1 tn Here καί (kai) has been translated as “so” to indicate the implied result of previous actions in the narrative.
2 tn Grk “calling out he said”; this is redundant in contemporary English style and has been simplified to “he called out.”
3 sn The rich man had not helped Lazarus before, when he lay outside his gate (v. 2), but he knew him well enough to know his name. This is why the use of the name Lazarus in the parable is significant. (The rich man’s name, on the other hand, is not mentioned, because it is not significant for the point of the story.)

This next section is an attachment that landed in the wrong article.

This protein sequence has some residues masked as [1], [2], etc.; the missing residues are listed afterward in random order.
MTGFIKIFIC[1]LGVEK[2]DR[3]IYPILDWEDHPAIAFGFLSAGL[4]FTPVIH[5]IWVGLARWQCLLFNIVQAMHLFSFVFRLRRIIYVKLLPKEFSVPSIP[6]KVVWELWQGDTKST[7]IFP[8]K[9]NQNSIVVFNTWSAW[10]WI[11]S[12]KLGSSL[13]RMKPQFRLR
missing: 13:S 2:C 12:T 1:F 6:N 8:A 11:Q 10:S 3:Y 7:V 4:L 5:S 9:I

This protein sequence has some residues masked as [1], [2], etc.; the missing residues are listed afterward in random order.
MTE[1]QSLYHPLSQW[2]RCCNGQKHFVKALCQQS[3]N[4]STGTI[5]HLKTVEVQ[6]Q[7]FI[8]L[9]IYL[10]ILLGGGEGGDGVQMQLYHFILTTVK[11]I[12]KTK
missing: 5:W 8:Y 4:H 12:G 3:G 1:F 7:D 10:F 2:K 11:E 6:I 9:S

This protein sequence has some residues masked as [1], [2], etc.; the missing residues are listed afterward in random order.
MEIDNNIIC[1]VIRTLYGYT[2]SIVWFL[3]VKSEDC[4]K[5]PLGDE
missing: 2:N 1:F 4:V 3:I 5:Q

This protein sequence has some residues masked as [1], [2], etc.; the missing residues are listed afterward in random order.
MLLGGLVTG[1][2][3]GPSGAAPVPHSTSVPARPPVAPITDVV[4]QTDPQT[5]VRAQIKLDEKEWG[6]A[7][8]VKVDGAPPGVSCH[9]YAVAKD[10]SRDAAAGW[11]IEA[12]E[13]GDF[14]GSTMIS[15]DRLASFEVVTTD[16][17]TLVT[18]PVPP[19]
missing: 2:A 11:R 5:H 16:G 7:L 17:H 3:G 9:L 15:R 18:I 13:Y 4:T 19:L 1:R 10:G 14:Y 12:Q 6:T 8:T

4 sn The dipping of the tip of his finger in water is evocative of thirst. The thirsty are in need of God’s presence (Ps 42:1-2; Isa 5:13). The imagery suggests the rich man is now separated from the presence of God.
5 tn Or “in terrible pain” (L&N 24.92).
6 sn Fire in this context is OT imagery; see Isa 66:24.
7 tn The Greek term here is τέκνον (teknon), which could be understood as a term of endearment.
8 tn Or “in terrible pain” (L&N 24.92). Here is the reversal Jesus mentioned in Luke 6:20-26.
9 tn Grk “And in all these things.” There is no way Lazarus could carry out this request even if divine justice were not involved.
10 sn The great chasm between heaven and hell is impassable forever. The rich man’s former status meant nothing now.
11 tn Grk “between us and you.”